From the Selfsame Well

Then a woman said, Speak to us of Joy
and Sorrow.

And he answered:

Your joy is your sorrow unmasked.

And the selfsame well from which your
laughter rises was oftentimes filled with your
tears. 
And how else can it be?  The deeper that sorrow carves into your being, the more joy you can contain.

Is not the cup that holds your wine the very
cup that was burned in the potter’s oven?
And is not the lute that soothes your
spirit, the very wood that was hollowed
with knives?

When you are joyous, look deep into
your heart and you shall find it is only that
which has given you sorrow that is giving
you joy.

When you are sorrowful look again in
your heart, and you shall see that in truth
you are weeping for that which has been
your delight.

Some of you say, “Joy is greater than
sorrow,” and others say, “Nay, sorrow is
the greater.”

But I say unto you, they are inseparable.

Together they come, and when one sits
alone with you at your board, remember
that the other is asleep upon your bed.

[Excerpt from “The Prophet”, by Kahlil Gibran] pgs. 29-30

8 thoughts on “From the Selfsame Well

  1. Ah, those passionate Maronites. “The Prophet” is the one late library book I didn’t look too hard to find in the house, back in my 20s. Shortly after I “bought” it from them, I found it again.

    I suppose he’s right. But we all, as children, start out with one thing in our hollows — joy. Perhaps that’s why I am never too troubled by Alzheimer’s residents. Perhaps they are re-filling with joy alone, having no recall of where they placed sorrow.

  2. The reason Caryll Houselander chose the Reed of God as a title for a book about Mary is similar to that described here when referring to the lute.
    When we are joyful we know we will be sorrowful again and when we are sorrowful we know too that joy will come. Most children because of their carefree nature inspire and bring joy to us adults – yet we know too of all the sorrows out there which will eventually envelop them from time to time – all the more reason to afford them all the joy, all the happiness, all the earthly riches – as in nature walks, days by the sea – that we possibly can. They are God’s little ones after all and we all know how much he loves them.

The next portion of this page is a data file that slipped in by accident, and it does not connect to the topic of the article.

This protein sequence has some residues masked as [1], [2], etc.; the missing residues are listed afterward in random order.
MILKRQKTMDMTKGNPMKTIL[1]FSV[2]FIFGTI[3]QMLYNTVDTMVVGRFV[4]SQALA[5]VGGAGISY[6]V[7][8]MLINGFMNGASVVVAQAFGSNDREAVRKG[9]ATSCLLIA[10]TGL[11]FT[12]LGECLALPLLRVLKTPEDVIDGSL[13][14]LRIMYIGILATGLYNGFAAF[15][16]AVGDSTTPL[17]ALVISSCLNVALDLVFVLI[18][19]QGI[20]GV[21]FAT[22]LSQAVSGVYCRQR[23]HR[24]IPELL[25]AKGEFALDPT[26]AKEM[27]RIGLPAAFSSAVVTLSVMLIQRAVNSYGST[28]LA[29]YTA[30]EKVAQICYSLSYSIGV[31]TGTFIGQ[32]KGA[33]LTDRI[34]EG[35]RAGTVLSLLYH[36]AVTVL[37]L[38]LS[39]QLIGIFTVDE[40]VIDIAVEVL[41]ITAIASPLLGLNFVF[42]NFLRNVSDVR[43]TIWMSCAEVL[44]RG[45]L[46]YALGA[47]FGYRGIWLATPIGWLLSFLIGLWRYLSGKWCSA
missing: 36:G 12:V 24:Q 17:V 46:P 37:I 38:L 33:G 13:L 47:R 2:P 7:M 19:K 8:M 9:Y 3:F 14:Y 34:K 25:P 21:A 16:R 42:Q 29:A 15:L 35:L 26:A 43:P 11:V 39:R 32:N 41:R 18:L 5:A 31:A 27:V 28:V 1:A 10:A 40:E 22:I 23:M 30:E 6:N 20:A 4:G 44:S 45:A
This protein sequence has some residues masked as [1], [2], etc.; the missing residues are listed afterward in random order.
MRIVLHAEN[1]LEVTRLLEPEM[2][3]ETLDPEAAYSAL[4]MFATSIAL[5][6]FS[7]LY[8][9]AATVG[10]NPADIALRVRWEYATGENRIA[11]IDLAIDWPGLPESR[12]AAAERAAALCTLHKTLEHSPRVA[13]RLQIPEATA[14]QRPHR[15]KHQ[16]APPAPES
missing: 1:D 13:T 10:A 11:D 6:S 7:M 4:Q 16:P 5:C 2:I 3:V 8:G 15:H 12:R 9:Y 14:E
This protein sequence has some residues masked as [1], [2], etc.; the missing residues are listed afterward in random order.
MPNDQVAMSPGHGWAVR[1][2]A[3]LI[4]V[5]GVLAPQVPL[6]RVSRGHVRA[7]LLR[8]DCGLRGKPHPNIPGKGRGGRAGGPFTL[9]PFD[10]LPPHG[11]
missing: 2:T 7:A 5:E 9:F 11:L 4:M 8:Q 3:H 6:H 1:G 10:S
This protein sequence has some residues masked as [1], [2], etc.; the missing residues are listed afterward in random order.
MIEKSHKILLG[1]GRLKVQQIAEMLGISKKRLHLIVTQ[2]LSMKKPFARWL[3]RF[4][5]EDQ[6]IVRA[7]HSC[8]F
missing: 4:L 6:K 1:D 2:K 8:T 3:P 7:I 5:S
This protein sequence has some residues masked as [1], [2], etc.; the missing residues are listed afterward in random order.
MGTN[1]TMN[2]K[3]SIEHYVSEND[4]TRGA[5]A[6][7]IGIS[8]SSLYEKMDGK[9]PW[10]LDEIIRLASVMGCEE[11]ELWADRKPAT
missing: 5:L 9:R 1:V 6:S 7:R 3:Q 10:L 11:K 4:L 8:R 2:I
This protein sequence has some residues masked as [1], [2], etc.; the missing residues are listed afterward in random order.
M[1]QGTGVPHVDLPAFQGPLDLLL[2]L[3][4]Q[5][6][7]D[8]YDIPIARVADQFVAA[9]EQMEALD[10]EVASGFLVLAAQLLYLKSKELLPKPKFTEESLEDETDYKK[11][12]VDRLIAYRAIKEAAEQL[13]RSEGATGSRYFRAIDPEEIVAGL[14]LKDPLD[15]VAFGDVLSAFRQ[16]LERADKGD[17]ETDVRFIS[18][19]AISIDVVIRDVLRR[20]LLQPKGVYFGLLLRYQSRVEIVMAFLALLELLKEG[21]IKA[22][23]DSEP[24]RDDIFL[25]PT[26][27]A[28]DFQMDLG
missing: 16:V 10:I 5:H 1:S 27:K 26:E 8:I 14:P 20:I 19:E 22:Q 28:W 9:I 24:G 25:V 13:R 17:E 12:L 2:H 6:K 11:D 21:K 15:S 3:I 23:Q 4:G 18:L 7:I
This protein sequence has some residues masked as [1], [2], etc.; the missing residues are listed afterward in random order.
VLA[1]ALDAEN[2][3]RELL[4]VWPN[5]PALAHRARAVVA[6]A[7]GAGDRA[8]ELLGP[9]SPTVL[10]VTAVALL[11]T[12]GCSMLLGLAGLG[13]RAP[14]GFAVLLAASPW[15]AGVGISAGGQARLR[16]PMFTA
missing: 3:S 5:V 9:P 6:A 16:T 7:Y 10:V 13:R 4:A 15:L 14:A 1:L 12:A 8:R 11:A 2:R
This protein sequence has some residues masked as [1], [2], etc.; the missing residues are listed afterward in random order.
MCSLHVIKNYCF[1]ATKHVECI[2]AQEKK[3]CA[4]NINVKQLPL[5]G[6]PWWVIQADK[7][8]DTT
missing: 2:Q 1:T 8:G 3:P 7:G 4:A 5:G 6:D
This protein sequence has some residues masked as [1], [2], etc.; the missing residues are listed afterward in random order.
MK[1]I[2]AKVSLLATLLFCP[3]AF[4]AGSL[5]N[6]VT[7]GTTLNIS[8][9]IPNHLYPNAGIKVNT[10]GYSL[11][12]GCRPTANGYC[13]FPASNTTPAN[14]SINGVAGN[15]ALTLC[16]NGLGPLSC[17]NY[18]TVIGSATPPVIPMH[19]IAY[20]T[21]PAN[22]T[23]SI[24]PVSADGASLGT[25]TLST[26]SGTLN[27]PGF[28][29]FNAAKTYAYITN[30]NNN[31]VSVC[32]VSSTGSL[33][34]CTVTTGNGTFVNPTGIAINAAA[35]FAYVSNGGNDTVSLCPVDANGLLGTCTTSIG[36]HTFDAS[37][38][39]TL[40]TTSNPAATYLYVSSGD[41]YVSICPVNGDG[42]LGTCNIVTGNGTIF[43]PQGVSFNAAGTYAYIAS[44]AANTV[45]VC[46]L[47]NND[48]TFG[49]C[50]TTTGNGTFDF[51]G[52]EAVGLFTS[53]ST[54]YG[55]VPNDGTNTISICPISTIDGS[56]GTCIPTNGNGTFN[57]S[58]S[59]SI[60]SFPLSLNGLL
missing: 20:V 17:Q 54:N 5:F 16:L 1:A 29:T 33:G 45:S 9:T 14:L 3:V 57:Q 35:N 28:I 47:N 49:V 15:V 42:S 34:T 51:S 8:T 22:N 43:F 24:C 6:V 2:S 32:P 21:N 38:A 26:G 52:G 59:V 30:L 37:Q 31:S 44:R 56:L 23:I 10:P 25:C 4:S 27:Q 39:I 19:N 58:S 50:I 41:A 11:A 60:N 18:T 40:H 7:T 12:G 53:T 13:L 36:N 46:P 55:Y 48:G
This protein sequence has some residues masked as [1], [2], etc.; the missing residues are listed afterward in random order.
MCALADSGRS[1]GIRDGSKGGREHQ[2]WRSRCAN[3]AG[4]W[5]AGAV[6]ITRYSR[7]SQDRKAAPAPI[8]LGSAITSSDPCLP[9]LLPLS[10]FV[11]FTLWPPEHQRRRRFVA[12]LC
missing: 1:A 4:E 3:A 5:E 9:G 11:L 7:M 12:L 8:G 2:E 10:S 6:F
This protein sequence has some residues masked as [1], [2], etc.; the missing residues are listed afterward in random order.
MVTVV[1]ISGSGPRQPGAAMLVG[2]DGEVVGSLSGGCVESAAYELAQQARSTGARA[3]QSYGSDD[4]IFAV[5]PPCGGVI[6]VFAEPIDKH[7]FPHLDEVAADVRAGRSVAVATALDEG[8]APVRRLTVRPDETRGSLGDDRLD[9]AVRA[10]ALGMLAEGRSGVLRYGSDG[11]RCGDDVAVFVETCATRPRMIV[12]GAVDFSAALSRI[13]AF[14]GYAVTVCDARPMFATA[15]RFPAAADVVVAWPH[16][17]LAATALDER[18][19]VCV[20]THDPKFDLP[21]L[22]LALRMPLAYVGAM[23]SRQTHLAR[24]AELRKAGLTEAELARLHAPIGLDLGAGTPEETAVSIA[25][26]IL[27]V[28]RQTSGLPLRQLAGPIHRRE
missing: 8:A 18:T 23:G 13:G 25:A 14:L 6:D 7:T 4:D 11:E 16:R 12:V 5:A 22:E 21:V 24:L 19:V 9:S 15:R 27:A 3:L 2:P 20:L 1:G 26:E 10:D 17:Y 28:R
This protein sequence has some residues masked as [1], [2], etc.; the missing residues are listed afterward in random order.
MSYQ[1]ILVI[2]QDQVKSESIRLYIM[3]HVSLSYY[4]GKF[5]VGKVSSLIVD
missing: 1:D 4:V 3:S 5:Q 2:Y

I’ll have to google this book Gabrielle and the writer and get some background information.

  3. “Is not the cup that holds your wine the very cup that was burned in the potter’s oven?”

    That is such a tactile vision of growth and maturity. You can FEEL the words! The constant casting and firing of our life, so that we will become that ultimate gift to our creator! Really beautiful! I have not read this book since I was much younger. Will try to find it in amongst the books on the shelf.

  4. He is one of my favorites. Jesus, Son of Man is one of the most beautiful books I’ve ever read. And of course, the Prophet. He is just as beautiful to read in English as in Italian for me, though maybe italian lends itself better, just as perhaps French would. Memorable are his words from The Prophet regarding children:

    Your children are not your children.
    They are the sons and daughters of Life’s longing for itself.
    They come through you but not from you,
    And though they are with you yet they belong not to you.

    You may give them your love but not your thoughts,
    For they have their own thoughts.
    You may house their bodies but not their souls,
    For their souls dwell in the house of tomorrow,
    which you cannot visit, not even in your dreams.
    You may strive to be like them,
    but seek not to make them like you.
    For life goes not backward nor tarries with yesterday.

    You are the bows from which your children
    as living arrows are sent forth.
    The archer sees the mark upon the path of the infinite,
    and He bends you with His might
    that His arrows may go swift and far.
    Let our bending in the archer’s hand be for gladness;
    For even as He loves the arrow that flies,
    so He loves also the bow that is stable.

  5. I think we’ve all reached a stage in our life experience where we know the truth of what he says, but it’s so easy to forget when we’re in the midst of things, isn’t it. We really do have to look deep within our hearts during the times of both joy and sorrow in order to bring ourselves back to the truth, don’t we. I thought of The Reed of God too when I reached those lines about the lute! And Pia, as I was looking through The Prophet yesterday, I came across the poem you’ve quoted here, and I said to myself, gee, that sounds familiar…then I remembered that I had actually blogged it myself (Nov 06). Sheesh! Hope you all have a lovely weekend!

  6. “Speak to us of love” is pretty powerful, as is his “Song of the Wave.” I like all his heart, but it is one I purposely avoid, lest I start whining aloud.

  7. I guess we’ve all realized by now that as lay contemplatives there is no use whining aloud in the midst of non-contemplatives because it is completely unproductive; and so the Spirit gives us the groaning within…drawing us closer but keeping it hidden…

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